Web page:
I bet that the title is the first time anyone has ever attempted to make such a geeky play on the SPARQL acronym.
This post is to list a few handy findings I have just made that could be pursued more next year in my research:
That’ll do for now.
I’ve been having a good laugh at the comics on xkcd. Some of my favourites include:
My current area of work is very much in improving my research project by replacing its current data layer and visualisation layers. In their place I will be writing a significantly more comprehensive layer, built atop rising standards, particularly OWL (the ‘web ontology language’). Therefore, my focus is very broad at the moment, as I must focus on the following things:
- Connecting to the current databases.
- Allowing for new and additional databases to be merged.
- Abstracting all databases using a simple server that allows SPARQL queries, and automatically maps these queries to SQL, (see D2R Server).
- Allowing for the project to query these databases, and to build up an internal OWL ontology, (see Jena).
- Allowing for this OWL ontology to be visualised using a new visualisation engine, (see prefuse).
- Allowing plugin writers to tap into the new OWL ontology to make more powerful plugins.
- Allowing for the user to easily make use of this new functionality.
The main work is in linking these three technologies together. A layer between my project and the server will need to be written to allow SPARQL queries to be generated ‘on-demand’ and sent to the server. Server responses will need to be added into the clients OWL ontology. The prefuse visualisation will need an adapter written so that it can use the Jena data model natively, instead of having to duplicate its data wastefully.
Once this is done, writing plugins will be relatively easy. It is my goal to achieve this, and a few ‘to-be-announced’ plugins as my masters project next year.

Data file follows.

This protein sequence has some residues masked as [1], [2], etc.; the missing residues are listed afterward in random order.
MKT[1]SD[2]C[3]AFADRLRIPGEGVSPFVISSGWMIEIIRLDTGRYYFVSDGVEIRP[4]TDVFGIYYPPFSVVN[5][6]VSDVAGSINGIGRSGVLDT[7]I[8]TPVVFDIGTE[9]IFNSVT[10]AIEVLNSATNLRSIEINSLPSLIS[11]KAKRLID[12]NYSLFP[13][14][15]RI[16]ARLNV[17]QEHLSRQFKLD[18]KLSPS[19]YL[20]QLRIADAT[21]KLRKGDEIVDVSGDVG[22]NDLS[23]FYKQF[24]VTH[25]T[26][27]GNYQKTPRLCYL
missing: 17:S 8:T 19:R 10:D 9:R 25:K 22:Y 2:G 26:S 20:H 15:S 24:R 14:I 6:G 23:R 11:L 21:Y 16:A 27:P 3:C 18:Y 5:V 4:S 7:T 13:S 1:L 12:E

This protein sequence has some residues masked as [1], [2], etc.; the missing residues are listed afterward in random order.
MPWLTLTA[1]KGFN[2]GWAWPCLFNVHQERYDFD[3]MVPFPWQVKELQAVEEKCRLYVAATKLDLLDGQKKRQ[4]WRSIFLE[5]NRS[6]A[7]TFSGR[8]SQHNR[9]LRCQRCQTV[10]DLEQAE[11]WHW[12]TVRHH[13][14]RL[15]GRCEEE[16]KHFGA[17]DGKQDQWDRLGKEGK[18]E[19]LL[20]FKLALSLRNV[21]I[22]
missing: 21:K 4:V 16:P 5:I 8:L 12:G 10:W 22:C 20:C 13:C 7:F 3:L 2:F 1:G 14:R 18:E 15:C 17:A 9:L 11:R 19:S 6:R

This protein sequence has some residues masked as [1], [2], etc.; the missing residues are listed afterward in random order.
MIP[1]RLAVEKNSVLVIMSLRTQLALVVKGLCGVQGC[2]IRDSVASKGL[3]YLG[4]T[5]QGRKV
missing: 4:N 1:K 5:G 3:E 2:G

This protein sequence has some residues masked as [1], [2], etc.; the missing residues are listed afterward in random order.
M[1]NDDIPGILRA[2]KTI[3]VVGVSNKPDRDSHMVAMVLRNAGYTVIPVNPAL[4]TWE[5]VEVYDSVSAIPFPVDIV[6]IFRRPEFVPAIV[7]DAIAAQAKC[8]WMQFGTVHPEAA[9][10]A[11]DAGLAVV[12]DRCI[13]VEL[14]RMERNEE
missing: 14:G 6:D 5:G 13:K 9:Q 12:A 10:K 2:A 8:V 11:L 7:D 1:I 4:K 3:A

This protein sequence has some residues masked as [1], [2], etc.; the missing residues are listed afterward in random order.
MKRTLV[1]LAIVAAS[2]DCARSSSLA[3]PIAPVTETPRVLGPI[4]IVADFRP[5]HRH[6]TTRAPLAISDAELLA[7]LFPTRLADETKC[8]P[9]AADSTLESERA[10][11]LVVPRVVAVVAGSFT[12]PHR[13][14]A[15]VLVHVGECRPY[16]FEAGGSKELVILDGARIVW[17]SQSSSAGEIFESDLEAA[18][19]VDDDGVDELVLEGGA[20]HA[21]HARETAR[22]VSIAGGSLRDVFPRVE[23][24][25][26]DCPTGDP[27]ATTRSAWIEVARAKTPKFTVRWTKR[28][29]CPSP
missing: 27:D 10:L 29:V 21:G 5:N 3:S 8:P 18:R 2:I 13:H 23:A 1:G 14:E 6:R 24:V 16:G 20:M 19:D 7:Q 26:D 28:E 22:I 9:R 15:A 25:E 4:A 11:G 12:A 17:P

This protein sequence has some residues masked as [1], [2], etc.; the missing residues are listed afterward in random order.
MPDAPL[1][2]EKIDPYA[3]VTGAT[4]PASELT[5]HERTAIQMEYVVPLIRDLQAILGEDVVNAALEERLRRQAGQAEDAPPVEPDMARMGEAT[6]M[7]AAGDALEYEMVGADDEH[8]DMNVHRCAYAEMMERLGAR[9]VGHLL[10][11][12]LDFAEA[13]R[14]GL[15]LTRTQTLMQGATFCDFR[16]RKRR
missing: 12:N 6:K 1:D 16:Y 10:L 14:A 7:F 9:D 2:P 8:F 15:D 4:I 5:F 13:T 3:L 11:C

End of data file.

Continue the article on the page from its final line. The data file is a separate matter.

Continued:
I wanted to keep tabs on the blog post that I am linking to here. It is a small portion of what I am about to be working towards as part of my masters project. Basically, this blog post talks about how you can query a database using SPARQL (a semantic web query language similar to SQL). To do this a mapping has to be made between the SPARQL query and the SQL query, which this blog writes about, and it points to a number of interesting applications that I have looked into in the past, but never really followed up (too busy with other projects I guess).
I guess I’ll clarify this post in the future 🙂
Ok, This is my new blog – I think this’ll be better for me as it means I have a lot more control over the underlying blog software (compared to what I had on my MSN Live Spaces blog). If you’re wanting any particular content in here, let me know – you should all know my particular areas of research (but to bring everyone up to date, my research is particularly surrounding plugin-based software, and I am just beginning research into semantic web technologies for the next few years).
Hopefully over the next few days this site will be finished off, then I need to focus some attention on my other important website: the website for my company Novix Ltd.
Update: Well, all previous blog entries have had their formatting updated, and now they look much better. I still have a bit more work to do, but overall wordpress is a good piece of blogging software.